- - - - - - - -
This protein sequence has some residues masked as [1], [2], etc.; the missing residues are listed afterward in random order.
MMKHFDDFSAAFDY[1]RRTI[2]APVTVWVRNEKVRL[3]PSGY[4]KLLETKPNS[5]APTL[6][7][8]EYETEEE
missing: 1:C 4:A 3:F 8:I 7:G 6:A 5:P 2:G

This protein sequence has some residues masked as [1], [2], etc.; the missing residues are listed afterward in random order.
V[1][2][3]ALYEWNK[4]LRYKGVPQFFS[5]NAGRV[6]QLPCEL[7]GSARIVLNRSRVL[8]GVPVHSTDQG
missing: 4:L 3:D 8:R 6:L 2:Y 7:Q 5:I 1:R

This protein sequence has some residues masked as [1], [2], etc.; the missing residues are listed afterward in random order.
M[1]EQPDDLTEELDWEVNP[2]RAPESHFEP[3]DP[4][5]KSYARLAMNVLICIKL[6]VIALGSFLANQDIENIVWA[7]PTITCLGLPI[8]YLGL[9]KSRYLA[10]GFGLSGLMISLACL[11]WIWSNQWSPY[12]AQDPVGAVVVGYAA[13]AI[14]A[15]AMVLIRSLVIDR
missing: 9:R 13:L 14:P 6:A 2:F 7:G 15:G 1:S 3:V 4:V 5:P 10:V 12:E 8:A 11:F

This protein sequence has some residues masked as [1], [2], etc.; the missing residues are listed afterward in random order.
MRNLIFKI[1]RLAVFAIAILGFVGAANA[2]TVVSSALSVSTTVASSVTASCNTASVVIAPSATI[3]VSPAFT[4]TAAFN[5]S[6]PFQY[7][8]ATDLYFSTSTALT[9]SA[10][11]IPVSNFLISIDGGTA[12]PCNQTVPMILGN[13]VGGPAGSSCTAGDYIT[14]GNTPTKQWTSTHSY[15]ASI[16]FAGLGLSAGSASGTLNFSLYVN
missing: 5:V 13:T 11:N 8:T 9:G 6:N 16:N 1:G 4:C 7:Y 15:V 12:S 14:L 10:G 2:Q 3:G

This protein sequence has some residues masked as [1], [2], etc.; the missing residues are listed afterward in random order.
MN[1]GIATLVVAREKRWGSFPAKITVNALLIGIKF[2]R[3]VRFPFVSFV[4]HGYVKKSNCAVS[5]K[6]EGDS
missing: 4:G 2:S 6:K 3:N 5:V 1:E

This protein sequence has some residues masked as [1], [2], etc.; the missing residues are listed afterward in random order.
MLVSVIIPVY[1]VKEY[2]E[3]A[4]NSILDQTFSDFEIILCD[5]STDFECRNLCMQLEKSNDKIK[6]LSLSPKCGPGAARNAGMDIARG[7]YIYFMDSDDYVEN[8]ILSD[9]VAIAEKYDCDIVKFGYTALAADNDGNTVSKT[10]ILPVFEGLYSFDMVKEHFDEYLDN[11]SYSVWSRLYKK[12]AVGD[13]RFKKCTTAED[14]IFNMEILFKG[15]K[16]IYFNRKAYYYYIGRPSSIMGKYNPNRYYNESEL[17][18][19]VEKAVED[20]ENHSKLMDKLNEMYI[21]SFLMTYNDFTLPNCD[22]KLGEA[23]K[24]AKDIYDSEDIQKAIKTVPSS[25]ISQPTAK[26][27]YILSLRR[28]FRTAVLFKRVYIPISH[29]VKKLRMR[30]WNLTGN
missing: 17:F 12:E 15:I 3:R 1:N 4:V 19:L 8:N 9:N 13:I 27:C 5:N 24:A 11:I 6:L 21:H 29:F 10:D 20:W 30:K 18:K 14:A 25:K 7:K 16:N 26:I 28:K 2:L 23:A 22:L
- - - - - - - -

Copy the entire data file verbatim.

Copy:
This protein sequence has some residues masked as [1], [2], etc.; the missing residues are listed afterward in random order.
MMKHFDDFSAAFDY[1]RRTI[2]APVTVWVRNEKVRL[3]PSGY[4]KLLETKPNS[5]APTL[6][7][8]EYETEEE
missing: 1:C 4:A 3:F 8:I 7:G 6:A 5:P 2:G

This protein sequence has some residues masked as [1], [2], etc.; the missing residues are listed afterward in random order.
V[1][2][3]ALYEWNK[4]LRYKGVPQFFS[5]NAGRV[6]QLPCEL[7]GSARIVLNRSRVL[8]GVPVHSTDQG
missing: 4:L 3:D 8:R 6:L 2:Y 7:Q 5:I 1:R

This protein sequence has some residues masked as [1], [2], etc.; the missing residues are listed afterward in random order.
M[1]EQPDDLTEELDWEVNP[2]RAPESHFEP[3]DP[4][5]KSYARLAMNVLICIKL[6]VIALGSFLANQDIENIVWA[7]PTITCLGLPI[8]YLGL[9]KSRYLA[10]GFGLSGLMISLACL[11]WIWSNQWSPY[12]AQDPVGAVVVGYAA[13]AI[14]A[15]AMVLIRSLVIDR
missing: 9:R 13:L 14:P 6:A 2:F 7:G 15:G 1:S 3:V 4:V 5:P 10:V 12:E 8:A 11:F

This protein sequence has some residues masked as [1], [2], etc.; the missing residues are listed afterward in random order.
MRNLIFKI[1]RLAVFAIAILGFVGAANA[2]TVVSSALSVSTTVASSVTASCNTASVVIAPSATI[3]VSPAFT[4]TAAFN[5]S[6]PFQY[7][8]ATDLYFSTSTALT[9]SA[10][11]IPVSNFLISIDGGTA[12]PCNQTVPMILGN[13]VGGPAGSSCTAGDYIT[14]GNTPTKQWTSTHSY[15]ASI[16]FAGLGLSAGSASGTLNFSLYVN
missing: 5:V 13:T 11:N 8:T 9:G 6:N 16:N 1:G 4:C 7:Y 15:V 12:S 14:L 10:G 2:Q 3:G

This protein sequence has some residues masked as [1], [2], etc.; the missing residues are listed afterward in random order.
MN[1]GIATLVVAREKRWGSFPAKITVNALLIGIKF[2]R[3]VRFPFVSFV[4]HGYVKKSNCAVS[5]K[6]EGDS
missing: 4:G 2:S 6:K 3:N 5:V 1:E

This protein sequence has some residues masked as [1], [2], etc.; the missing residues are listed afterward in random order.
MLVSVIIPVY[1]VKEY[2]E[3]A[4]NSILDQTFSDFEIILCD[5]STDFECRNLCMQLEKSNDKIK[6]LSLSPKCGPGAARNAGMDIARG[7]YIYFMDSDDYVEN[8]ILSD[9]VAIAEKYDCDIVKFGYTALAADNDGNTVSKT[10]ILPVFEGLYSFDMVKEHFDEYLDN[11]SYSVWSRLYKK[12]AVGD[13]RFKKCTTAED[14]IFNMEILFKG[15]K[16]IYFNRKAYYYYIGRPSSIMGKYNPNRYYNESEL[17][18][19]VEKAVED[20]ENHSKLMDKLNEMYI[21]SFLMTYNDFTLPNCD[22]KLGEA[23]K[24]AKDIYDSEDIQKAIKTVPSS[25]ISQPTAK[26][27]YILSLRR[28]FRTAVLFKRVYIPISH[29]VKKLRMR[30]WNLTGN
missing: 17:F 12:E 15:I 3:R 1:N 4:V 19:L 8:N 9:N 13:I 27:C 5:N 24:A 11:I 6:L 21:H 29:F 10:D 20:W 30:K 18:K 14:A 25:K 7:K 16:N 26:I 28:K 2:L 23:A 22:L